Formula Ford School
at Russell Racing, Sears Point California
When I went to watch the SCCA National sports car races at Mid-Ohio during the first week of June 1996, I got a bad case of racing envy. It really looked like fun. My old college roommate and longtime friend Bob Chapman was racing his Spec Racer Ford at Mid-Ohio sports car track and I got the racing bug.
My interest in cars is not new. Ever since my Dad's service station sponsored a stock car back in the 1950's I have had a love affair with cars and speed. Back in the 1970's I had an SCCA B Production GT-350 with a Boss 302 engine that was ready to race, but I just couldn't finacially keep up with the SCCA rule changes, so I stuck to solo and autocross events around San Diego.
With my interest in racing renewed, I enrolled in the Russell Racing School
at Sears Point raceway, north of San Francisco. I spent 3 days there driving a
Formula Ford open-wheel racecar in July 1996.
Wow! I really enjoyed Russell Racing's Techniques of Racing Course. Great
fun. This was an introductory course into the techniques of race driving. Three
days driving Formula Ford racecars. The cars weigh about 900 pounds and have
about 100 horsepower. They are not super fast, but they are more that enough for
a beginner to handle.
Day One: We started off with a class meeting to learn about the cars and the idea of heel-and-toe control of brakes and throttle. Then we got into our cars, had the mechanics make adjustments to help us customize the fit of our cars, such as pedal location, seat location and seat padding.
Then they set up some road marking cones on the racetrack and we practiced braking and downshifting exercises. After lunch we practiced some maximum braking exercises to get a feel for just how quickly the cars could stop. Then back to the heel-and-toe braking and downshifting exercises.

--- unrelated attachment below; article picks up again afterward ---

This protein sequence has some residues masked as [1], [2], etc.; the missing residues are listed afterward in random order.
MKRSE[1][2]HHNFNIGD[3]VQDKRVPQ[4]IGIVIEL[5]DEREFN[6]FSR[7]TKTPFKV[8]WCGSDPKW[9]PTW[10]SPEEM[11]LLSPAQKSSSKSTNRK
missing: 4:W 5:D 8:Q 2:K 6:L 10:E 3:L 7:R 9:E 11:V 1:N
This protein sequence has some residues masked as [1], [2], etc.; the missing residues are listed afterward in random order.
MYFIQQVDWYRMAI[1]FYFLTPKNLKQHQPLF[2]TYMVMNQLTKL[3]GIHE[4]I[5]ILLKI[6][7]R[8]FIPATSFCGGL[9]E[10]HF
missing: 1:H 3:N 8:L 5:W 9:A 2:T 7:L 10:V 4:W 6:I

The first day ended with a class meeting to discuss vehicle dynamics and
weight transfer using slides and sketches.
Day Two: Into the cars first thing in the morning. We started working on specific sections of the race course. They would first drive us around in passenger cars (Mitsubishi Monteros actually) to discuss the part of the course that we were to work on. Then we would get into our Formula Fords and they would lead us around that part of the track several times. After that, we would work on that section on our own.
After every 10 laps or so, the instructor would call us in to discuss what each student was doing wrong. Each instructor had only 4 or 5 students. There were a total of 14 students going through the course together.
By early afternoon, we were lapping the entire 2.5 mile racetrack. They used
RPM limiters to keep us from going too fast, so the emphasis was always on
Day Three: After a quick flag test to make certain that everyone knew the meanings of the race safety flags, we were in our cars and lapping the entire track. Again, about every 10 laps, they would bring us in to have our instructors tell us what we were doing wrong. My instructor, Rick McCormick, was really great. He caught me doing all sorts of things wrong and helped to correct them.
By mid-afternoon we were all having a ball trying to find the limits of the Formula Fords. They had increased our speed to a bit over 100 mph which doesn't seem too fast until you stay at that speed around a curve. All fourteen students were on the track at the same time, so we worked on passing skills also.
As a special treat, and a bit of an inducement to come back for more
training, they turned the class loose in Formula Mazda cars for 6 or 8 laps.
Whoa! These things are really fast. They had the rpm limiters set just under
5000 rpm to keep us from getting too crazy. These cars can do a quarter mile
dragstrip run in 11 seconds at about 115 mph. They can stop from 60 mph in under
80 feet. Lateral acceleration is over 2 g's. Car weight is about 1150 pounds
with 170 horsepower... roughly equivalent to 500 horsepower in 3000 pound car.
Pretty exciting. So, you might wonder... what's next? Hmmmm, that's what
I'm wondering too.